If you didn’t read the first part of this post then you might want to start reading from here. This post is the wrap-up.
Previously: In order to eliminate Microsoft Exchange server idiosyncracies I ran a pure SMTP (client) to SMTP (server) test with the same (bad) results that Stefan had reported. This test although it failed, did narrow down the problem, indicating me that the error most likely was not within the Microsoft Exchange server and most likely originated at the client site. Further investigation also showed that the client had multiple mail servers defined, not all of which were actually working.
Back to the client
I spent another day or two trying to contact the administrators at the bigcmailsrvr site to go over my findings and to work out a plan of action to fix the problem. When I told the email administrator about the non-working mail server entry in their configuration, their response was not what I expected. The administrator said that the dummy (non-responding) email server entry was intentional and that it was recommended that they configure it that way by a consultant. The rationale was that spammers go after the ‘highest’ pref server first, perhaps assuming that the highest numbered (and therefore lowest priority) server is probably used for internal organization messaging functions and email coming into the network via that server would be less likely to be filtered or blocked. The admin said that by having that server as a dummy entry it knocked out 80 percent of their incoming spam.
I’m not an email expert although I have worked with SMTP mail on and off for several years and I am fairly comfortable with the protocol, however this was the first time that I had heard about using the mail server pref value in this way. The basic process is something like the following:
- The mail server wants to send an email to an outside (i.e non-local) recipient and makes a DNS query to find out where to connect.
- The DNS server returns one or more MX records to the mail server, where each MX record contains the Fully Qualified Domain Name (FQDN) for a mail server (note: the MX record data should not contain an IP address).
- Each MX record returned has a pref value. The MX record with the lowest pref value is the one that the sending mail server is supposed to use to make the connection. The next higher pref value servers are only selected if the chosen recipient mail server does not respond.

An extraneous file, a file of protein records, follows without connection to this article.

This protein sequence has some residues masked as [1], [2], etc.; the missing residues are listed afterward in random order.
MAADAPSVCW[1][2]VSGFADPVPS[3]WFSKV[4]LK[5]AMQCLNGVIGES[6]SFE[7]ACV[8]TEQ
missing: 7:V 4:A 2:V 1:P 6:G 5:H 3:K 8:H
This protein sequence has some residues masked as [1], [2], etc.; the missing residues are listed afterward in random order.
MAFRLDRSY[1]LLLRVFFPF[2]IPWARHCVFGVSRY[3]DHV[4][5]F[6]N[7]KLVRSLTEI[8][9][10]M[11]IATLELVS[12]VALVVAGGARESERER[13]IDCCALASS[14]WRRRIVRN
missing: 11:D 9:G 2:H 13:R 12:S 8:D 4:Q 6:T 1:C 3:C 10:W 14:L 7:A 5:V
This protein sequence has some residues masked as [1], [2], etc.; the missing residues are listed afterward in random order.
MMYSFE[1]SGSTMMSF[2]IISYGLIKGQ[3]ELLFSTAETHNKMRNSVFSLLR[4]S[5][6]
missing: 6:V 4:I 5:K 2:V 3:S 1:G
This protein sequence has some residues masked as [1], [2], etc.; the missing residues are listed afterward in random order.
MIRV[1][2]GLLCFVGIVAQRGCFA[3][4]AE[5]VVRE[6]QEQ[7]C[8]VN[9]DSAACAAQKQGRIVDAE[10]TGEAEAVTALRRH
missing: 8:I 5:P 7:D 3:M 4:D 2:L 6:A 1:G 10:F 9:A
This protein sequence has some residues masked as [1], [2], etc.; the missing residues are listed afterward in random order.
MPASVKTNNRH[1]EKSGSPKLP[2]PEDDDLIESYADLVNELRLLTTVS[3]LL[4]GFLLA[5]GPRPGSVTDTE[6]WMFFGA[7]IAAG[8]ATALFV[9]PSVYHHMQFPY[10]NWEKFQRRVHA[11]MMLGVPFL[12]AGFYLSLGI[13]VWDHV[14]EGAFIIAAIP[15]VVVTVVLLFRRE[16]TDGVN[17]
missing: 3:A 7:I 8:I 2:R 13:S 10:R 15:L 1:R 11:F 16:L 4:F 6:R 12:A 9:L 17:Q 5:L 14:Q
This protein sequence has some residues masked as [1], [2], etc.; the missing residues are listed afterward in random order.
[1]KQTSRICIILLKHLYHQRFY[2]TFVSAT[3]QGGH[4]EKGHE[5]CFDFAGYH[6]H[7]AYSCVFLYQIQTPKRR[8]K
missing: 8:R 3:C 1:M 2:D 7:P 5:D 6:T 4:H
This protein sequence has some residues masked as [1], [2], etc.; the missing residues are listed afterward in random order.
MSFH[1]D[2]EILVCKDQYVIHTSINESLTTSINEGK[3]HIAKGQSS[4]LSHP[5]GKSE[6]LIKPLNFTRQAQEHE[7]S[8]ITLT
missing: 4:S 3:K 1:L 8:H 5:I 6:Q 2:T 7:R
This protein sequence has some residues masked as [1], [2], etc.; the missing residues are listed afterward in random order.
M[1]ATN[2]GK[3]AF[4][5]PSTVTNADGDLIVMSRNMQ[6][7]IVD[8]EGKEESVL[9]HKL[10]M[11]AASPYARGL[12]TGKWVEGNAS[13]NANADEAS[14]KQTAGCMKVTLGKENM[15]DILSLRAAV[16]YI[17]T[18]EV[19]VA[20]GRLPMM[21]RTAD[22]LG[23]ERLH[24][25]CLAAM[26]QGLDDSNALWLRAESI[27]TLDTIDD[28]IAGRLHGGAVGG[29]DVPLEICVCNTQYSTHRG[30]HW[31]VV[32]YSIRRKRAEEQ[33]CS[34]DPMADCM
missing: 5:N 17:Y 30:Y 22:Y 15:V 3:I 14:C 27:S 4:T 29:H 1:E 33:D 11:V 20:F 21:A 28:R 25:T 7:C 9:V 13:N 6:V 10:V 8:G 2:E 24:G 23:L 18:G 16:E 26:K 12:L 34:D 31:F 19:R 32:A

I pointed out to the administrator that he had just told me a few days earlier that he did not do any filtering or blocking of email and that this appeared to be a pretty big email filter to me. I eventually got the administrator to remove the dummy mail server for a quick test and immediately all of the mail worked. The administrator then put the configuration back with the dummy mail server intact (and our mail connection to them effectively blocked).
After explaining the situation to Stefan and to Tony, the CFO. Tony managed to get his counterpart at the client site to ‘persuade’ his email administrators to get the connection working. Statistics can be so overrated they may have stopped 80 percent of spam from coming in with their dummy mail server configuration but I would bet that some of that non-arriving 80 percent spam mail was really legitimate mail that was now being blocked and whose senders did not have the time (or maybe the ability) to determine why the mail wasn’t being delivered.
I was going to call Microsoft on this anyway, to report the problem as an apparent bug in Exchange (after all our Exchange server should have been using the Mail server with the lowest pref value not the highest). At the end of the day though I did not call them because I was not convinced that the bigcmailsrvr site did not have something else mis-configured and contributing to the problem because my email test client which did not use Exchange, also failed to deliver the test message.
The immediate problem solved, I left it up to the “C” level execs to work out a mutual business arrangement as to whether the permanent solution should be to keep the current configuration, set-up some form of white-list or try something else.